Issue
Knowl. Manag. Aquat. Ecosyst.
Number 420, 2019
Topical Issue on Fish Ecology
Article Number 48
Number of page(s) 11
DOI https://doi.org/10.1051/kmae/2019041
Published online 11 November 2019

© M. Lorenzoni et al., Published by EDP Sciences 2019

Licence Creative Commons
This is an Open Access article distributed under the terms of the Creative Commons Attribution License CC-BY-ND (https://creativecommons.org/licenses/by-nd/4.0/), which permits unrestricted use, distribution, and reproduction in any medium, provided the original work is properly cited. If you remix, transform, or build upon the material, you may not distribute the modified material.

1 Introduction

The Mediterranean basin is characterized by very high biodiversity values and it was listed among the most important global Biodiversity Hotspot as regards freshwater fish species (Myers et al., 2000). In particular, Italy, because of the presence of a large number of endemic species, can be considered a crucial area for the fish biodiversity conservation (Smith and Darwall, 2006). At present, the Mediterranean trout Salmo cettii Rafinesque, 1810 is considered by some authors the native stream-resident brown trout of the Apennine and main islands of Italy (Sardinia, Corsica and Sicily) (Zaccara et al., 2015; Duchi, 2018), although probably the taxonomy of the Mediterranean trout has not yet been resolved. The Mediterranean trout is one of the freshwater fish species threatened in this area, being the residual native trout populations listed as Critically Endangered in the IUCN Red List of Italian vertebrates (Rondinini et al., 2013). It was also included in Annex II of the Habitat 92/43/CEE for which ‘conservation requires the designation of special area of conservation’ (Genovesi et al., 2014). The main threats for this species are represented by water pollution, water abstractions, interruptions of river continuity, overfishing and introduction of non-native trout (Largiadèr and Scholl, 1996; Berrebi et al., 2000; Aparicio et al., 2005; Dudgeon et al., 2006; Clavero et al., 2010; Araguas et al., 2017). Furthermore, because of global climate change, it is possible to predict in the Mediterranean rivers future scenarios with an increase of the water temperature, resulting in a reduction of the environments with thermal conditions suitable for the cold-water species as the brown trout (Ficke et al., 2007; Buisson et al., 2008; Almodovar et al., 2011; Filipe et al., 2013). Because of all these threats, it can be assumed a significant further decline of the wild populations in the future.

As reported for other Italian basins (Nonnis Marzano et al., 2003; Lorenzoni et al., 2004; Gratton et al., 2014; Zaccara et al., 2015; Splendiani et al., 2016), also in the central Apennine watercourses the genetic integrity of the Mediterranean trout is strongly threatened by the introgressive hybridization with the Atlantic brown trout Salmo trutta s. s. Linnaeus, 1758 (Giuffra et al., 1996; Poteaux et al., 1999; Nonnis Marzano et al., 2003; Splendiani et al., 2006, 2013; Gratton et al., 2013; Carosi et al., 2015; Lorenzoni et al., 2018, 2019), a non-native species introduced in the study area in the last century in favor of fishing activities (Splendiani et al., 2016). It is known that the introduction of an exotic species can cause the extinction of the native species by introgressive hybridization (Rhymer and Simberloff, 1996). This is particularly true for salmonid fishes, for the ease with which the species hybridize and for the massive introduction of allochthonous specimens carried out with stocking programs (Poteaux et al., 1999). Indeed, in Italian watercourses trout fishing is among the most favorite activities for sport anglers (Pedicillo et al., 2010). In the study area, the hybridization between Atlantic and Mediterranean trout resulted in the loss of locally adapted genotypes and in some cases, it led to the local extinction of the native populations (Splendiani et al., 2016). However, as reported for some Denmark rivers (Hansen, 2002), also in the Apennine area previous studies showed a surprising resilience of native brown trout genetic diversity despite the massive stocking activities occurred in the last decades (Caputo et al., 2004); a selection against stocked domesticated trout is probably related to the hydrogeological features of central Apennine rivers (Splendiani et al., 2013). This aspect has contributed (together with geographical isolation and poor stream accessibility), to the preservation of the genetic integrity of some native Mediterranean trout populations (Lorenzoni et al., 2019; Splendiani et al., 2019).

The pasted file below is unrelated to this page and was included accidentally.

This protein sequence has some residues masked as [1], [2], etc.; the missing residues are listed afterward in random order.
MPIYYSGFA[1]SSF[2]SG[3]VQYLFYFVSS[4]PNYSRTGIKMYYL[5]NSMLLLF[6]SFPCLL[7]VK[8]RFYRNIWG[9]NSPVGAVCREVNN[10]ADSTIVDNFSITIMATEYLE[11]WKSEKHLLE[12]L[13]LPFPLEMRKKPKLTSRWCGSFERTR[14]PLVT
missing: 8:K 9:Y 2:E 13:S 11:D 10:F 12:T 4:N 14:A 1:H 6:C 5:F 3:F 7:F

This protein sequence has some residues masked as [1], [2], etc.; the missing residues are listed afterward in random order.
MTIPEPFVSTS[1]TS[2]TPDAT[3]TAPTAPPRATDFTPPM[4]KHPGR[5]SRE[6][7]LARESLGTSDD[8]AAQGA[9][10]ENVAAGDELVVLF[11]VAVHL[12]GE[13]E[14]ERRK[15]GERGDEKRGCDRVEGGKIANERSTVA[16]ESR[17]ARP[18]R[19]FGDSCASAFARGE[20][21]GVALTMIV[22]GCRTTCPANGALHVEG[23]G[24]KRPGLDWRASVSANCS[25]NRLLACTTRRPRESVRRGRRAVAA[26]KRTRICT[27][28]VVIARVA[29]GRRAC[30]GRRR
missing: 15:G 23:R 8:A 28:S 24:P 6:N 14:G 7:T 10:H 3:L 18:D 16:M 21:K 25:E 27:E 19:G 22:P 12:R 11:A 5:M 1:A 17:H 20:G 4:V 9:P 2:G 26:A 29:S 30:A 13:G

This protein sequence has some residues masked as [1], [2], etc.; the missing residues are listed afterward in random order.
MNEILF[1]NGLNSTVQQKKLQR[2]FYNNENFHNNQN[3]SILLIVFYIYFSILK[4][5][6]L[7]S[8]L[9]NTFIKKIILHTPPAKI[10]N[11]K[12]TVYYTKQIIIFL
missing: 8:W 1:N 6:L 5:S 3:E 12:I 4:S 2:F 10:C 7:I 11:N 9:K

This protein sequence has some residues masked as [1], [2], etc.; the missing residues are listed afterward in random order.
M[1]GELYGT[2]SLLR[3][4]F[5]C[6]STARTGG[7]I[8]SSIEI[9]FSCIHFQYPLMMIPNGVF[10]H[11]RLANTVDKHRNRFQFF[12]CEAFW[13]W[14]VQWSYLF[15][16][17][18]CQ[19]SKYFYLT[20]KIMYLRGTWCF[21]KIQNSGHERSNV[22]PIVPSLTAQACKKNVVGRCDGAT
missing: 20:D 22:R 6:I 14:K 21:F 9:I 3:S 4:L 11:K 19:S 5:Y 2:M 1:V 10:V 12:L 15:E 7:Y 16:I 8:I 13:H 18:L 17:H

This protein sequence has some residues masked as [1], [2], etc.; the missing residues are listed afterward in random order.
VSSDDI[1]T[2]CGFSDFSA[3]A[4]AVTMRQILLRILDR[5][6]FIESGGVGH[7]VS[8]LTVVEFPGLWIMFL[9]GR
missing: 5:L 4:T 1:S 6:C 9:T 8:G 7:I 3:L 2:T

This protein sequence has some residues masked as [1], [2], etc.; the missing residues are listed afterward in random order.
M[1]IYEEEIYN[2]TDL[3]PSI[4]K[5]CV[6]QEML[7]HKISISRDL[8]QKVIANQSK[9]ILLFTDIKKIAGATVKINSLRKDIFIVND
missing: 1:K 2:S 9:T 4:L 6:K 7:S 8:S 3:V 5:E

Despite the high conservational and economic interest of the Mediterranean trout (Suarez et al., 2001), many aspects of its biology are still poorly known, and information on morphological characteristics that allow the distinction of pure populations (Zaccara et al., 2015) from the Atlantic species and hybrids is incomplete (Querci et al., 2013).